The purpose of this study was to advance measurement of sexual identity management for lesbian, gay, and bisexual workers. Psychometric properties of a revised version of the Workplace Sexual Identity Management Measure (WSIMM; Anderson, Croteau, Chung, & DiStefano, 2001) were examined on a sample of 64 predominantly White K-12 teachers. Reliability and validity data support the usefulness of the revised WSIMM for measuring sexual identity management. Additional research is needed to improve measurement of passing strategics and to further examine dimensionality of sexual identity management.
Workplace sexual identity management refers to actions lesbian, gay, and bisexual (LGB) workers take to manage information concerning their sexual orientation. Such management has been identified as central to the work lives of LGB people, yet understanding of this important concept has been limited by inconsistent definitions and inadequate measurement (e.g., Croteau, 1996; Croteau, Anderson, DiStefano, & Kampa- Kokesch, 2000; Croteau, Anderson, & VanderWal, 2008; Lonborg & Phillips, 1996). Croteau et al. (2008) identified two distinct definitions of identity management in the literature that seem worthy of continued empirical and theoretical development. One promising focus, which they termed disclosure decisions, involves examining specific instances of disclosure (e.g., Creed & Scully, 2000; King, Reilly, & Hebl, 2008); the other, which they termed identity management, involves understanding the development and use of various strategies for revealing or concealing sexual orientation at work. The latter construct has been examined most frequently in the literature to date and is the focus of die present study.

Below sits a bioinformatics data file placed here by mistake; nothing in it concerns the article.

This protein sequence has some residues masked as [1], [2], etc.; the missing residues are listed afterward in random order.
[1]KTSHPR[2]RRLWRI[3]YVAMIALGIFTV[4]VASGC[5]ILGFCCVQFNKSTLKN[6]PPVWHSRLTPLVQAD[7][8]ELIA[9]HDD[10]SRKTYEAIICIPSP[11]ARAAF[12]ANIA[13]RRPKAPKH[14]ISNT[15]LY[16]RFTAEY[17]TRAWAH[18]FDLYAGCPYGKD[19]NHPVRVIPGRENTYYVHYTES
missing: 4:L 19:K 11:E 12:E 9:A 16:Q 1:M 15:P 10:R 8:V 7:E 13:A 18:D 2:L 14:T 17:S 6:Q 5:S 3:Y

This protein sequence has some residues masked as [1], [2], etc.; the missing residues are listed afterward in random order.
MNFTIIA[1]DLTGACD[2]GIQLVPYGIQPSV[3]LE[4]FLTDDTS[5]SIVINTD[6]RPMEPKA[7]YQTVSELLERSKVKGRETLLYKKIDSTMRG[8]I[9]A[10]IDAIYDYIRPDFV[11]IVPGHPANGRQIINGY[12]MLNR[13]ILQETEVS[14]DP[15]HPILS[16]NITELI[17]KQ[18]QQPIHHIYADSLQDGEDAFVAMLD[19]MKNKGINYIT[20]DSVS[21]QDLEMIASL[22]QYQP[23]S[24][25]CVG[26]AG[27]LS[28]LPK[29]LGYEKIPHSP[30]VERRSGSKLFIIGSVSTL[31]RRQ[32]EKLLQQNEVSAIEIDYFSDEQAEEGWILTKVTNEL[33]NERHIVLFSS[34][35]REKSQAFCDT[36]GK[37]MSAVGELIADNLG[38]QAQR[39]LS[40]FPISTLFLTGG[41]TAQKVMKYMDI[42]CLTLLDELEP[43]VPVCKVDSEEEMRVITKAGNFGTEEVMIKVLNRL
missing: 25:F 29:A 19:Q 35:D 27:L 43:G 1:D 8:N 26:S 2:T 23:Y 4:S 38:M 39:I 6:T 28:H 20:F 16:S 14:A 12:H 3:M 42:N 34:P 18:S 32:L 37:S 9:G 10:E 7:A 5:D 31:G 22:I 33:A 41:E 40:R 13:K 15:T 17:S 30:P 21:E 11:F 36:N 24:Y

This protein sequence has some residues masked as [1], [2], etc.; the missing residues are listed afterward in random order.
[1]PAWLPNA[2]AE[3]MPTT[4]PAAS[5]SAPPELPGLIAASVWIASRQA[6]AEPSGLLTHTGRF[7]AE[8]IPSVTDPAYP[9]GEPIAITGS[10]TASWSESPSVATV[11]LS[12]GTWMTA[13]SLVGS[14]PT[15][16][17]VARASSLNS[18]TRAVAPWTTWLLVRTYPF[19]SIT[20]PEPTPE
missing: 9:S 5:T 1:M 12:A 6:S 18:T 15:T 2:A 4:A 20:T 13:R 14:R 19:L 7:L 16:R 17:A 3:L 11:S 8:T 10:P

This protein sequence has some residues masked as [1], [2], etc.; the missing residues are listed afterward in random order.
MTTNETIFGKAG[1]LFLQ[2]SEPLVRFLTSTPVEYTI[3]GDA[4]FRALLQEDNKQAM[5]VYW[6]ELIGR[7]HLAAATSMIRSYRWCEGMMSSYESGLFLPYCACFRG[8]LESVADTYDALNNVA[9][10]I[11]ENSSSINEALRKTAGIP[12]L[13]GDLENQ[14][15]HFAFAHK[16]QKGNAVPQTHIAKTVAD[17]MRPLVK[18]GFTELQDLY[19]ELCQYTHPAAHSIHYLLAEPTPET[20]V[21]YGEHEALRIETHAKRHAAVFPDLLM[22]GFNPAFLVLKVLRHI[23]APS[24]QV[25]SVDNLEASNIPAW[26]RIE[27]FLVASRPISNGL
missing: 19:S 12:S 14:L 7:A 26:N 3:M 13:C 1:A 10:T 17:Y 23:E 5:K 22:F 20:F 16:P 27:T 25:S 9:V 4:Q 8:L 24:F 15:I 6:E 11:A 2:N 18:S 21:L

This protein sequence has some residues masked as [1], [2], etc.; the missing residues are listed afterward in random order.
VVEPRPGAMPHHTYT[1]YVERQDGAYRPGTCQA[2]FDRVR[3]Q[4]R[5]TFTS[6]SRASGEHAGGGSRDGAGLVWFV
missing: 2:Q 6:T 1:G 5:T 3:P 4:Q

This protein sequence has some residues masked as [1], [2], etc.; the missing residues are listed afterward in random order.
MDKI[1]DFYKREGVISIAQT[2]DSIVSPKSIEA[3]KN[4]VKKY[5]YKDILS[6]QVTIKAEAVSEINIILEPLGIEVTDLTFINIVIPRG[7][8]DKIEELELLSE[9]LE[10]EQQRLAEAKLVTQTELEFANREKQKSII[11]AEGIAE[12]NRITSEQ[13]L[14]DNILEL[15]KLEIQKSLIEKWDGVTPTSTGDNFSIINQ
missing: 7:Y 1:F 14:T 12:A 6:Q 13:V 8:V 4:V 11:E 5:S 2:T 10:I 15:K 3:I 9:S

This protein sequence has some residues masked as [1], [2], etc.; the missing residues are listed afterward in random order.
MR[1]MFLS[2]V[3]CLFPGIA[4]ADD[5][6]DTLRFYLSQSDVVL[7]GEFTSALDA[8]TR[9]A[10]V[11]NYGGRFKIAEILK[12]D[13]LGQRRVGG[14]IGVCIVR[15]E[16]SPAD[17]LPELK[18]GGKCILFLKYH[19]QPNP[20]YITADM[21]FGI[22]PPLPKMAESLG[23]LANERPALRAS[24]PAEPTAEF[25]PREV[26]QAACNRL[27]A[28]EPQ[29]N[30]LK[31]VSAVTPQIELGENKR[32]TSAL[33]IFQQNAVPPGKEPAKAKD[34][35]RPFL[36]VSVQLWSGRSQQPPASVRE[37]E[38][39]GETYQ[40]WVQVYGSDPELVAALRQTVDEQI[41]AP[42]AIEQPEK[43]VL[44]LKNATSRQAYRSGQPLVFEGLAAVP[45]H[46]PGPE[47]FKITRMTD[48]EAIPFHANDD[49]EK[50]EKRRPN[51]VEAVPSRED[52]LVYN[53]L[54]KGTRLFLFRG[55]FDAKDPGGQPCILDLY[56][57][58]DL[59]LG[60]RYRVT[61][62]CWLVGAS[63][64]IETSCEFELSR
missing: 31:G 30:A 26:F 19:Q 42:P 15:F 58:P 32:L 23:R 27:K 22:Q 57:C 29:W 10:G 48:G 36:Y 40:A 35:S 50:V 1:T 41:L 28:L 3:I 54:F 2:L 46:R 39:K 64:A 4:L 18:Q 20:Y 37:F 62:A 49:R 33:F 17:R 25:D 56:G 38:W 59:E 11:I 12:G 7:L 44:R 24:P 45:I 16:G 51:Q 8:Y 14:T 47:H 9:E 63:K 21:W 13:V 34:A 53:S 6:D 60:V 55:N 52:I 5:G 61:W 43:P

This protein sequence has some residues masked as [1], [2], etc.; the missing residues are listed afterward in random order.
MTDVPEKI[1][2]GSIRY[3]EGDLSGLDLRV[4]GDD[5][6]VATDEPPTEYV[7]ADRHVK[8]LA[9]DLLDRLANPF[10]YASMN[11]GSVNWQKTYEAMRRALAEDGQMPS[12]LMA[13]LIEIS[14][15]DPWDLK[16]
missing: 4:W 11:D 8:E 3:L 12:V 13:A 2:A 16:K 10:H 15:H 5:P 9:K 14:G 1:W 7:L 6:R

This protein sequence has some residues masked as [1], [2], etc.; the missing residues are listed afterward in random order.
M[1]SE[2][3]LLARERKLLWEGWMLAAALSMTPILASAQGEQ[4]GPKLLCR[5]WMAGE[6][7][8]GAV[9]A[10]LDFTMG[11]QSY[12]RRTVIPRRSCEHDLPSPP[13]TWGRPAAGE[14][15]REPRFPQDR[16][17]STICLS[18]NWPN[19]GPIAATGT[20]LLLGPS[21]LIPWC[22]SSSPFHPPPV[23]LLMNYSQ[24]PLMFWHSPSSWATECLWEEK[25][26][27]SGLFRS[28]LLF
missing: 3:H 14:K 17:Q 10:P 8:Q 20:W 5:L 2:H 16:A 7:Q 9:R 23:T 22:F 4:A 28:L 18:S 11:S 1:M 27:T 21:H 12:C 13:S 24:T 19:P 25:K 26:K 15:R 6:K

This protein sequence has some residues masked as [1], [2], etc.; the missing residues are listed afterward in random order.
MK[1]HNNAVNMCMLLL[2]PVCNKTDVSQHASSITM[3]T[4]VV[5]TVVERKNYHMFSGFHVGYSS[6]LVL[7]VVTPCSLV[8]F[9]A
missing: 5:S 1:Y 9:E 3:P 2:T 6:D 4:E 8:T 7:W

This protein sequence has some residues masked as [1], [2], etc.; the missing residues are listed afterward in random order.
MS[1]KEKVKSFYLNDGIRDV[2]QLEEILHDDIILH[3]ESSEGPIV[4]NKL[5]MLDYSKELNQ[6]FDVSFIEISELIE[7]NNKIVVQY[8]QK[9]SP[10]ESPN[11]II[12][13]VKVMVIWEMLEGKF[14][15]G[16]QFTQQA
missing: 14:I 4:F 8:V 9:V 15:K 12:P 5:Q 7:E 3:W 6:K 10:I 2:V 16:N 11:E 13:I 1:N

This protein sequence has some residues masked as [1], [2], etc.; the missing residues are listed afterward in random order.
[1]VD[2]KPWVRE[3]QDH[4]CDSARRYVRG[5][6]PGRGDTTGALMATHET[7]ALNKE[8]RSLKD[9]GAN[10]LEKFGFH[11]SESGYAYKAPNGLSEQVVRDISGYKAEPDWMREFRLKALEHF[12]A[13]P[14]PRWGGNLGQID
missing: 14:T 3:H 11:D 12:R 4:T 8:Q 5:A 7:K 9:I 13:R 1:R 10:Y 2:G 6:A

Anderson, Croteau, Chung, and DiStefano (2001) developed the Workplace Sexual Identity Management Measure (WSIMM) to assess four identity management strategies identified by Griffin (1992) in a study of lesbian and gay teachers. Passing strategies involve actively creating an impression of being heterosexual, covering strategies involve concealing information that might reveal a same-sex orientation, implicitly out strategies involve being honest about personal information in ways that would allow others to infer one's minority sexual orientation, and explicitly out strategies involve being explicit about one's sexual orientation. The strategies are described as falling on a continuum from extreme concealment to actively revealing one's sexual orientation. Items on the WSIMM were written to capture the breadth of experiences LGB workers reported in existing qualitative research (e.g., Friskopp & Silverstein, 1995; Griffin, 1992; Hall, 1986; Olson, 1987; J. D. Woods, 1994; S. E. Woods & Harbeck, 1992).
Following initial development, Anderson et al. (2001) subjected the WSIMM to exploratory tactor analysis and psychometric evaluation with a sample of college and university student affairs professionals. Factor analyses suggested that covering and explicitly out items were performing as expected, whereas passing items were infrequently endorsed and implicitly out items split into two distinct groups. The Covering and Explicitly Out scales also yielded stronger reliability and validity data than did the Passing and Implicitly Out scales. From item-level data, the authors concluded that the Passing items had been inadequately tested because of the absence of any participants identifying as passing and that the split in the Implicitly Out scale may have been due to ambiguous wording. Overall, Anderson et al. concluded that these initial data provided evidence that the WSIMM assesses a continuum of identity management strategies, but that additional research is needed using a revision of the Implicitly Out scale and a sample that includes more variation in sexual identity management strategies. The purpose of the present study was to advance measurement of sexual identity management in ways consistent with these recommendations by further examining the psychometric properties of a revised version of the WSIMM with a sample of K-12 teachers. …